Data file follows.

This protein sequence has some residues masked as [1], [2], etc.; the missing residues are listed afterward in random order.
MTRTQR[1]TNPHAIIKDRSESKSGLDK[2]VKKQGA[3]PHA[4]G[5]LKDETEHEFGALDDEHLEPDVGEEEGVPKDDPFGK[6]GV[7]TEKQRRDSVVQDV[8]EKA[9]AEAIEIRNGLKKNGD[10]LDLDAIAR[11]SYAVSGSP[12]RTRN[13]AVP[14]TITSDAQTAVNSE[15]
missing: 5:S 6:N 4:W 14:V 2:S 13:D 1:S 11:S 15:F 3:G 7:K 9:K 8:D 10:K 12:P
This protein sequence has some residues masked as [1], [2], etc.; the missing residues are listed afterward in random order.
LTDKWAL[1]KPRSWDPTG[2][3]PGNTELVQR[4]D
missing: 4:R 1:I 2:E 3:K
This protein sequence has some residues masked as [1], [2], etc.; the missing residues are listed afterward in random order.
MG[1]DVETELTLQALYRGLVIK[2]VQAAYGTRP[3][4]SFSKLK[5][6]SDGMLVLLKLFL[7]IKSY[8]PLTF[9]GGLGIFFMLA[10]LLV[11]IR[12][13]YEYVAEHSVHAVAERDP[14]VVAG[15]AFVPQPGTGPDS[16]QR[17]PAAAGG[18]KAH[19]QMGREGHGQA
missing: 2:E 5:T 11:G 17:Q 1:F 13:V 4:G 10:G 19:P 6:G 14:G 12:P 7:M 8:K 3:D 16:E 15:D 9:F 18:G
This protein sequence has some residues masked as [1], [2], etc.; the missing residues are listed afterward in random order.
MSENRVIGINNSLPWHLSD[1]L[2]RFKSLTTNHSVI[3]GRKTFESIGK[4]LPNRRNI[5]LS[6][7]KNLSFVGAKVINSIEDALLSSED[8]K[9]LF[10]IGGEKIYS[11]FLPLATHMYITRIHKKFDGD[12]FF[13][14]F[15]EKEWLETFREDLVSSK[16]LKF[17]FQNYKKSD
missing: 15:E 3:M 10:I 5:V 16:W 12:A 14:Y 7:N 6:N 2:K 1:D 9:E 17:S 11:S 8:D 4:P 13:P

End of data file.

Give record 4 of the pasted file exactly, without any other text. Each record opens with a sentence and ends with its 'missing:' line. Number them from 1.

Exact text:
This protein sequence has some residues masked as [1], [2], etc.; the missing residues are listed afterward in random order.
MSENRVIGINNSLPWHLSD[1]L[2]RFKSLTTNHSVI[3]GRKTFESIGK[4]LPNRRNI[5]LS[6][7]KNLSFVGAKVINSIEDALLSSED[8]K[9]LF[10]IGGEKIYS[11]FLPLATHMYITRIHKKFDGD[12]FF[13][14]F[15]EKEWLETFREDLVSSK[16]LKF[17]FQNYKKSD
missing: 15:E 3:M 10:I 5:V 16:W 12:A 14:Y 7:N 6:N 2:K 1:D 9:E 17:S 11:S 8:D 4:P 13:P